I know that men can become attached to their tools and machines. When you start having conversations with your equipment, though, you might have a bit of a problem. Next up: two children’s shows feature talking tools and machines. (What is it with these talking inanimate object shows? Are there not enough animate objects to make shows about? Like, say, giant mutant dogs? Nevermind.) Our first contestant is:
|Bob the Builder|
Bob is a likable enough guy. He is a builder – hence the name of the show. But he doesn’t do the job alone. He also works with Wendy (they’re just friends) and a lot of different vroom-vroom machines, making him a natural favorite for boys. These machines of his, though, are not ordinary machines. They are living machines, which technically means they are both Bob’s equipment AND employees. I’m not sure how you would figure out your taxes in that sort of situation. Are they dependents or work related expenses?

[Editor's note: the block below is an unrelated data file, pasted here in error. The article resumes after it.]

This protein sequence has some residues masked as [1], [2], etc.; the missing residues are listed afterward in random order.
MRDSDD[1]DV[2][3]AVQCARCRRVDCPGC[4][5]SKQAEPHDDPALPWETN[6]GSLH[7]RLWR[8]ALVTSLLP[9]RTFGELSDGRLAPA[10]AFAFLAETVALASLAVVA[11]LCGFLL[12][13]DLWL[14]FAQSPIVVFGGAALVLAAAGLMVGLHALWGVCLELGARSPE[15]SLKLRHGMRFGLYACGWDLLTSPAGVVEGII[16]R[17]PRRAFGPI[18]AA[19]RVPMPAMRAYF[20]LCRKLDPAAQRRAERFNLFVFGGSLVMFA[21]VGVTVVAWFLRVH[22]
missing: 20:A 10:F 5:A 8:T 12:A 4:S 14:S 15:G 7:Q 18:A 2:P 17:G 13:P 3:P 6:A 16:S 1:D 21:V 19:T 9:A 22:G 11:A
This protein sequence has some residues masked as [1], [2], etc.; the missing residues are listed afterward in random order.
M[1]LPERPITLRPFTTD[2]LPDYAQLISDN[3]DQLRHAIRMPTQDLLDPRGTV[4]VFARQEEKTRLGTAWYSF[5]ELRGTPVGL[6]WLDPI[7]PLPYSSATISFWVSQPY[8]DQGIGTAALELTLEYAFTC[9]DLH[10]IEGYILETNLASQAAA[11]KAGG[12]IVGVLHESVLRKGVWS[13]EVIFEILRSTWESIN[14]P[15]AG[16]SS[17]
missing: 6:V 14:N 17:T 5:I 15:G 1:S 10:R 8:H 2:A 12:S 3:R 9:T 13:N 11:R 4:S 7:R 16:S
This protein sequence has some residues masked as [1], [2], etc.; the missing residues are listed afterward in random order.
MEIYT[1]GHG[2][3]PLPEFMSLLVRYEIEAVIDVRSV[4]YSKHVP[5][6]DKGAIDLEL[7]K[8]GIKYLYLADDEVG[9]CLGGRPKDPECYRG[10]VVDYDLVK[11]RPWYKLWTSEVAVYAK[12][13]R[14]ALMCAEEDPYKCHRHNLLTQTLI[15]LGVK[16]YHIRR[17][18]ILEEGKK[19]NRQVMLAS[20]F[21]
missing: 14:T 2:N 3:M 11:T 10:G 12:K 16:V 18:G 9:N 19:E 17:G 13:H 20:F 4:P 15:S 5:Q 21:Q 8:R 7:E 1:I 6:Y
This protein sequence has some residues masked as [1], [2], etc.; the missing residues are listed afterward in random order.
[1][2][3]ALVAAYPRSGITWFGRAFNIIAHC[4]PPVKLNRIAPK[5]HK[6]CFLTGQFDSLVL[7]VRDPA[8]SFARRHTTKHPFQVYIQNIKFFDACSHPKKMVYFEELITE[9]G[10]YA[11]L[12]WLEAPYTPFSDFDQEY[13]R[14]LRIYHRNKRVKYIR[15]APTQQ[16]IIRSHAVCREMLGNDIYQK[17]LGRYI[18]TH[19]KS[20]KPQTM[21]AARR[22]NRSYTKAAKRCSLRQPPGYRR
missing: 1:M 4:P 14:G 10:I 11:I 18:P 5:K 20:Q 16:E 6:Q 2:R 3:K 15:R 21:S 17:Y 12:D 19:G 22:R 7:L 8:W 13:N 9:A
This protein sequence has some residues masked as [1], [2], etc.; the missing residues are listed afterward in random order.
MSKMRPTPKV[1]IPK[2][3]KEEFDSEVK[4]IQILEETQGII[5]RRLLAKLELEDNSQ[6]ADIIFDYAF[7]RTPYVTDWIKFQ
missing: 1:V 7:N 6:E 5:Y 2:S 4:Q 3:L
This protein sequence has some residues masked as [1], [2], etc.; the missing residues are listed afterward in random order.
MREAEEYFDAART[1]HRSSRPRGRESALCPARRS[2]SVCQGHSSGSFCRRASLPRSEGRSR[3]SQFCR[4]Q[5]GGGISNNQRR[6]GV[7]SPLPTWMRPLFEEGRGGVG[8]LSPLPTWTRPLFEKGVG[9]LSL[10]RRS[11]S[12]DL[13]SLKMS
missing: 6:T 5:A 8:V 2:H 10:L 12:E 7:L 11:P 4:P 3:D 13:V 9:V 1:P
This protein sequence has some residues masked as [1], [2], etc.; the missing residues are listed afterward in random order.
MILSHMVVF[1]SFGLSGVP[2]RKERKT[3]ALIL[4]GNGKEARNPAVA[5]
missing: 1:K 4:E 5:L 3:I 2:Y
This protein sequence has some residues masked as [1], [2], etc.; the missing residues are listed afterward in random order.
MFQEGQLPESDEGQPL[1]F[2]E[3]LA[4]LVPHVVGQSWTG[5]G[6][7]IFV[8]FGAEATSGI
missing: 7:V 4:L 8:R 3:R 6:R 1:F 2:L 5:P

Either way, they are a little unsettling. Machines were created because they offered many of the positives of an employee (working until they break) with none of the downsides (expecting a paycheck). But here Bob has to deal with both. So you have to wonder – does he pay the machines? If not, are they slaves, or even weirder, adopted children? They do act like children, often running off and doing their own thing and messing up Bob’s projects. He and Wendy do seem like parents, always disciplining their construction equipment. And from what I can tell, just like children, the machines have no freaking off switch. What a pain.
The machines had names. I don’t remember all of them, but there was a cement mixer named Dizzy that particularly got on my nerves. That one was supposed to be a she, I think, although I don’t want to know how you would determine that. She had an irritating voice, and was always spinning around, cement sloshing around her insides. Then there was a crane named Lofty, who suffered from self-esteem issues. I wish I was making this up. Whenever the crew would yell their catch phrase – later cleverly stolen by Obama as a campaign slogan – “Can we build it? Yes we can!”, the crane would always add, “Yeah, I think so.” Because you can never be too sure of your abilities, even when you were specifically built to do the job.